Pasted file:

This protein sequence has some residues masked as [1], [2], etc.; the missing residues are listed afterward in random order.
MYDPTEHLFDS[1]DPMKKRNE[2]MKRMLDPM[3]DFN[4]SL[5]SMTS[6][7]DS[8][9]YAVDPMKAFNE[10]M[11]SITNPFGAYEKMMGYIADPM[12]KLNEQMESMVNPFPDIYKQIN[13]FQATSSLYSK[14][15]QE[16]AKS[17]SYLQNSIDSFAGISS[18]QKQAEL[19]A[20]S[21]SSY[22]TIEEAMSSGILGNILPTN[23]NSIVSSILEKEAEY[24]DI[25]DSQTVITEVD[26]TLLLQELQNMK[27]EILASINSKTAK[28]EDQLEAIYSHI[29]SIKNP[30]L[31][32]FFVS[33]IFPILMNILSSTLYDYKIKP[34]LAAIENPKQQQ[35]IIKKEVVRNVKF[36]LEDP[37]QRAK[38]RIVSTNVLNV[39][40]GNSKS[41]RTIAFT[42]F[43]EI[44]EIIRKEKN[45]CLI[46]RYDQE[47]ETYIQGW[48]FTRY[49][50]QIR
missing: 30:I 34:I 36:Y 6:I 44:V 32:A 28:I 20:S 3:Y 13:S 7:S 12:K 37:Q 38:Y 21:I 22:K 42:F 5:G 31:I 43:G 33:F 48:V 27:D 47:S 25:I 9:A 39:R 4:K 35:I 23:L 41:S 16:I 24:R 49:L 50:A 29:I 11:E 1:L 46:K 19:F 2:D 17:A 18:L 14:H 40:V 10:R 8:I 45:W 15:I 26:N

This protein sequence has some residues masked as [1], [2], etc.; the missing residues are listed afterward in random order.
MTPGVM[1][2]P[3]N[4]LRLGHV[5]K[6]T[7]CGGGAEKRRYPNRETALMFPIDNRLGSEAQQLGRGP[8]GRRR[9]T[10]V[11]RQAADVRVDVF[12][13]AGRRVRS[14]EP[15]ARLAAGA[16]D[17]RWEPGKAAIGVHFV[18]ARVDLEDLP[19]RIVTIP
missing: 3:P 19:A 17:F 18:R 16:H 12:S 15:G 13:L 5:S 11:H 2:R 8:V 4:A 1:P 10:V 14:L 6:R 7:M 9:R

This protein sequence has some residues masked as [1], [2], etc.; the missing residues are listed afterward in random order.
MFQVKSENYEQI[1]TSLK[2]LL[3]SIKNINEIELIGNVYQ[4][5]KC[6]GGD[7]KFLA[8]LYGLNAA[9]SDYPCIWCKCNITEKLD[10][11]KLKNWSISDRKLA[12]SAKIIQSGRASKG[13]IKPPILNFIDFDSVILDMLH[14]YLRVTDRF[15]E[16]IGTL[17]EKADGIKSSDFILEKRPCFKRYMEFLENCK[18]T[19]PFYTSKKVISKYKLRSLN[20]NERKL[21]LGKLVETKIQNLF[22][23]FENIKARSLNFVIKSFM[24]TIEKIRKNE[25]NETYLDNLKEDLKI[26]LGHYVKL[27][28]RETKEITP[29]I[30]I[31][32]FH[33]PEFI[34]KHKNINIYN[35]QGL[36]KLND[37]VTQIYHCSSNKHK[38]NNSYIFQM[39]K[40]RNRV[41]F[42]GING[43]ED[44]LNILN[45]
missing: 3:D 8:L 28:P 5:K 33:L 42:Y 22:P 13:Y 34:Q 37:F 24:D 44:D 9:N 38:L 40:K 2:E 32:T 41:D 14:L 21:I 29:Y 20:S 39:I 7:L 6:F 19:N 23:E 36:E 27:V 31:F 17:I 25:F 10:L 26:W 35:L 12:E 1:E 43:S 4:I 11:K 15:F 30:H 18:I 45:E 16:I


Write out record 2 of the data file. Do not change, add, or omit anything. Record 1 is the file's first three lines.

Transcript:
This protein sequence has some residues masked as [1], [2], etc.; the missing residues are listed afterward in random order.
MTPGVM[1][2]P[3]N[4]LRLGHV[5]K[6]T[7]CGGGAEKRRYPNRETALMFPIDNRLGSEAQQLGRGP[8]GRRR[9]T[10]V[11]RQAADVRVDVF[12][13]AGRRVRS[14]EP[15]ARLAAGA[16]D[17]RWEPGKAAIGVHFV[18]ARVDLEDLP[19]RIVTIP
missing: 3:P 19:A 17:F 18:R 16:H 12:S 15:G 13:L 5:S 11:H 2:R 8:V 4:A 1:P 10:V 14:L 6:R 7:M 9:R